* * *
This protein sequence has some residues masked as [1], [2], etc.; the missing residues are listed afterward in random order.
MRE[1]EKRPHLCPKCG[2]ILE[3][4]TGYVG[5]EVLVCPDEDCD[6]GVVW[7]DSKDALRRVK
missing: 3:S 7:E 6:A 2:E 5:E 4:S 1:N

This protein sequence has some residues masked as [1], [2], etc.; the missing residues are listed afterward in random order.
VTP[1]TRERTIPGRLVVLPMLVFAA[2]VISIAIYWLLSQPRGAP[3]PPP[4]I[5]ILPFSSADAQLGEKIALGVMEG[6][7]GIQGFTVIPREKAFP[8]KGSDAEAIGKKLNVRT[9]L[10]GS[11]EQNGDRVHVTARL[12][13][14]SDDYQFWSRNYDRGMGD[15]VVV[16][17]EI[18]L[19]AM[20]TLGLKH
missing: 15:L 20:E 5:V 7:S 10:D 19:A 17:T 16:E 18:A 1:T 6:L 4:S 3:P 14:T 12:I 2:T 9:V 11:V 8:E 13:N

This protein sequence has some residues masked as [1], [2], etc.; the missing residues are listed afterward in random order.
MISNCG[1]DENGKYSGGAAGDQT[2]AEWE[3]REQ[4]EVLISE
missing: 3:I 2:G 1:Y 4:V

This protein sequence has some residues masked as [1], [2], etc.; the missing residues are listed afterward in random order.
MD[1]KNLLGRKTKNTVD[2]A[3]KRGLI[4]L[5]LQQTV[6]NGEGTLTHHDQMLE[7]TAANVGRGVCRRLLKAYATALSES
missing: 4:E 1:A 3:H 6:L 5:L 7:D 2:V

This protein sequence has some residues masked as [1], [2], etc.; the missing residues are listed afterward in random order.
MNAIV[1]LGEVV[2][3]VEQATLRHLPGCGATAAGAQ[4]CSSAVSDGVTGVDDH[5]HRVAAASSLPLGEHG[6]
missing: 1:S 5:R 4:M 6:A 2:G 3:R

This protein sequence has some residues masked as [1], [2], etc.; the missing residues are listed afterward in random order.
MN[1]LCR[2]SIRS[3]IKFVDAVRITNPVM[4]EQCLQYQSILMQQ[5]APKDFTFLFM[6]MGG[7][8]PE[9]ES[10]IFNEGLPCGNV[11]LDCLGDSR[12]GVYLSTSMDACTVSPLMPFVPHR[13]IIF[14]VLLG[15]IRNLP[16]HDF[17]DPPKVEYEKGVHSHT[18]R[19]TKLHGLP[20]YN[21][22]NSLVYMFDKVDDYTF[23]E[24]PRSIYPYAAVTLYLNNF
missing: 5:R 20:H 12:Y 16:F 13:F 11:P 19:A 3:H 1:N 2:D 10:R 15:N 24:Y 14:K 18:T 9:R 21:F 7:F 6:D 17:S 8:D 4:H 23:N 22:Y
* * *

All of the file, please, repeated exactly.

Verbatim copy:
This protein sequence has some residues masked as [1], [2], etc.; the missing residues are listed afterward in random order.
MRE[1]EKRPHLCPKCG[2]ILE[3][4]TGYVG[5]EVLVCPDEDCD[6]GVVW[7]DSKDALRRVK
missing: 3:S 7:E 6:A 2:E 5:E 4:S 1:N

This protein sequence has some residues masked as [1], [2], etc.; the missing residues are listed afterward in random order.
VTP[1]TRERTIPGRLVVLPMLVFAA[2]VISIAIYWLLSQPRGAP[3]PPP[4]I[5]ILPFSSADAQLGEKIALGVMEG[6][7]GIQGFTVIPREKAFP[8]KGSDAEAIGKKLNVRT[9]L[10]GS[11]EQNGDRVHVTARL[12][13][14]SDDYQFWSRNYDRGMGD[15]VVV[16][17]EI[18]L[19]AM[20]TLGLKH
missing: 15:L 20:E 5:V 7:S 10:D 19:A 17:T 16:E 18:A 1:T 6:L 4:S 3:P 14:T 12:I 2:T 9:V 11:V 8:E 13:N

This protein sequence has some residues masked as [1], [2], etc.; the missing residues are listed afterward in random order.
MISNCG[1]DENGKYSGGAAGDQT[2]AEWE[3]REQ[4]EVLISE
missing: 3:I 2:G 1:Y 4:V

This protein sequence has some residues masked as [1], [2], etc.; the missing residues are listed afterward in random order.
MD[1]KNLLGRKTKNTVD[2]A[3]KRGLI[4]L[5]LQQTV[6]NGEGTLTHHDQMLE[7]TAANVGRGVCRRLLKAYATALSES
missing: 4:E 1:A 3:H 6:L 5:L 7:D 2:V

This protein sequence has some residues masked as [1], [2], etc.; the missing residues are listed afterward in random order.
MNAIV[1]LGEVV[2][3]VEQATLRHLPGCGATAAGAQ[4]CSSAVSDGVTGVDDH[5]HRVAAASSLPLGEHG[6]
missing: 1:S 5:R 4:M 6:A 2:G 3:R

This protein sequence has some residues masked as [1], [2], etc.; the missing residues are listed afterward in random order.
MN[1]LCR[2]SIRS[3]IKFVDAVRITNPVM[4]EQCLQYQSILMQQ[5]APKDFTFLFM[6]MGG[7][8]PE[9]ES[10]IFNEGLPCGNV[11]LDCLGDSR[12]GVYLSTSMDACTVSPLMPFVPHR[13]IIF[14]VLLG[15]IRNLP[16]HDF[17]DPPKVEYEKGVHSHT[18]R[19]TKLHGLP[20]YN[21][22]NSLVYMFDKVDDYTF[23]E[24]PRSIYPYAAVTLYLNNF
missing: 5:R 20:H 12:Y 16:F 13:F 11:P 19:A 3:H 1:N 2:D 10:R 15:N 24:Y 14:K 18:T 9:R 21:F 7:F 6:D 17:S 8:D 4:H 23:N 22:Y